Photodegradation of dispersants in colloidal suspensions of pristine graphene.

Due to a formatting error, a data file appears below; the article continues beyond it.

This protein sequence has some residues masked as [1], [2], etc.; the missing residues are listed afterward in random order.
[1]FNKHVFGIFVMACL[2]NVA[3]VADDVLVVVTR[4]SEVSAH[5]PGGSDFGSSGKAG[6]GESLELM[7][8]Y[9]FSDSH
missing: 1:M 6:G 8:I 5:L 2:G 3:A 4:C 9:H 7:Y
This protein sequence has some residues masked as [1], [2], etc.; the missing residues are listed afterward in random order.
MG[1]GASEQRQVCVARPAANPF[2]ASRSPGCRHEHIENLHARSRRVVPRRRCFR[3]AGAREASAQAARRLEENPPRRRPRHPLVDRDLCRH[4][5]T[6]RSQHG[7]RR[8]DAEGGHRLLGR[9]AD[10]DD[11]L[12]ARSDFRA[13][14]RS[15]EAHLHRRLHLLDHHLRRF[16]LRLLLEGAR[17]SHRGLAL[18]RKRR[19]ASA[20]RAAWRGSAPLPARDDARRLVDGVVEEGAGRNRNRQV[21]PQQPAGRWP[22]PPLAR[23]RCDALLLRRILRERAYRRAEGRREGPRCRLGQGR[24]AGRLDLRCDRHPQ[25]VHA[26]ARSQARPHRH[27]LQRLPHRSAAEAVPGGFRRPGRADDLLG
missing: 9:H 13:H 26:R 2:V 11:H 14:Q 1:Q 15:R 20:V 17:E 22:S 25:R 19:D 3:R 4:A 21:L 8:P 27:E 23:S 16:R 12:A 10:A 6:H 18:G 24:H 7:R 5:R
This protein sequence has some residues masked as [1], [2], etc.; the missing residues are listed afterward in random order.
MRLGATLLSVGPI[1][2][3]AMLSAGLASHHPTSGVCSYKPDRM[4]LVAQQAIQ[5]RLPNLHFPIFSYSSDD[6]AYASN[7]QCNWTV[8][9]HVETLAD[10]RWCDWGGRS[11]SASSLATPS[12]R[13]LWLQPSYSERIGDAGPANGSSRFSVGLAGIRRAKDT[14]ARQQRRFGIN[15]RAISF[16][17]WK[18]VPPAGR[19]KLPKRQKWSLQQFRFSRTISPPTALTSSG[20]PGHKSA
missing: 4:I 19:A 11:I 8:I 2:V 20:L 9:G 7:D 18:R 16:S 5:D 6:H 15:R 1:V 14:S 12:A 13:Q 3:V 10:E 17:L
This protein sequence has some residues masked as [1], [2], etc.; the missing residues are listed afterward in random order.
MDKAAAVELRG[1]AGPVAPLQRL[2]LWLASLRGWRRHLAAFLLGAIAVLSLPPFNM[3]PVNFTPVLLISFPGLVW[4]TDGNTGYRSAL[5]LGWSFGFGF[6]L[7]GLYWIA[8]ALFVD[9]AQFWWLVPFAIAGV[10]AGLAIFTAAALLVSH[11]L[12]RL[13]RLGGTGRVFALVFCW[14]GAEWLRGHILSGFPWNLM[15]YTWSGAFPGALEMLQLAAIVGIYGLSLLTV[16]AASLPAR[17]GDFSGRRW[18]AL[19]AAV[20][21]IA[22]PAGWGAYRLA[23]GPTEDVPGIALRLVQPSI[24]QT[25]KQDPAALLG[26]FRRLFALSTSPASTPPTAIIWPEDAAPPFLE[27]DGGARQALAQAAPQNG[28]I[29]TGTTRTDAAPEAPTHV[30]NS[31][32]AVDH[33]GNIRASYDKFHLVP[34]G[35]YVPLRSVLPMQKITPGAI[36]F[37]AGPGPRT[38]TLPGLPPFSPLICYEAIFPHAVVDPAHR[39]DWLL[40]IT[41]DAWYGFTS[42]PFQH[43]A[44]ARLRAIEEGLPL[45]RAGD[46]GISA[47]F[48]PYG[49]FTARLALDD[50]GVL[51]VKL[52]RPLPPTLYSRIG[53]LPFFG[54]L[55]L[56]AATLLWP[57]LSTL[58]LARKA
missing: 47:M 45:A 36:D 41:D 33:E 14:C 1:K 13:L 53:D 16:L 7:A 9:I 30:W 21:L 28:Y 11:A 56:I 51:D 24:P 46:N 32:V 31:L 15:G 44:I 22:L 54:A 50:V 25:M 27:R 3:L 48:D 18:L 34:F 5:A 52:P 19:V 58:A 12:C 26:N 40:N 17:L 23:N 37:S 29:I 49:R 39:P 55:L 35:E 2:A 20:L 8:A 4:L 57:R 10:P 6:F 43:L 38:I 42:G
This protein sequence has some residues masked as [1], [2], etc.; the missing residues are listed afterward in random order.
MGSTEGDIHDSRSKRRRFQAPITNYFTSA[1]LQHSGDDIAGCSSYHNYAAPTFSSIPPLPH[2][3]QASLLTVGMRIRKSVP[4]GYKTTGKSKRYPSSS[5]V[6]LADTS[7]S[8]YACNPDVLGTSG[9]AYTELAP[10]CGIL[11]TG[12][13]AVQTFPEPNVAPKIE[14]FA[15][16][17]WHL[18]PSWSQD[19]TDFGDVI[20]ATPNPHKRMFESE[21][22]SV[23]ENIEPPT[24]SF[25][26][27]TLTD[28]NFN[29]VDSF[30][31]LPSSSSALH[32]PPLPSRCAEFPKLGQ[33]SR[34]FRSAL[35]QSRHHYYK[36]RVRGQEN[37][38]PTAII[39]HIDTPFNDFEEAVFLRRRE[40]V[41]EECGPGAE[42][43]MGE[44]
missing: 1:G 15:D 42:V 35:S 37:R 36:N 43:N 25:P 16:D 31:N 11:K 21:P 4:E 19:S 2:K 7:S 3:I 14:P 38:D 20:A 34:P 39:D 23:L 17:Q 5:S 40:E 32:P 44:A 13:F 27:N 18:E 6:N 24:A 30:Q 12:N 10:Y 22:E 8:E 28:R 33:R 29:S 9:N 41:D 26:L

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We demonstrate that UV degradation can remove polymeric dispersants from the surface of colloidal pristine graphene. In particular, we investigated the irradiation of polyvinylpyrrolidone (PVP)-dispersed graphene in water; this polymer has been established as a versatile nanosheet dispersant for a range of solvents, and it undergoes photo-oxidative degradation when exposed to UV light. We find that the molecular weight of PVP decreases with irradiation time and subsequently desorbs from the graphene surface. This causes gradual destabilization of graphene and agglomeration in water. The amount of adsorbed PVP decreases by approximately 45% after 4 h of irradiation in comparison with the non-irradiated dispersion. At this point, the majority of the stable graphene nanosheets flocculate, likely because of insufficient surface coverage as indicated by thermogravimetric analysis. Graphene aggregates were characterized as a function of irradiation time by optical microscopy, UV-vis spectroscopy, Raman spectroscopy, and conductivity measurements; the data suggest that the agglomerates maintain a graphene-like (rather than graphite-like) structure. The effect is also observed for another graphene dispersant (sapogenin), which suggests that our findings can be generalized to the broader class of photodegradable dispersants.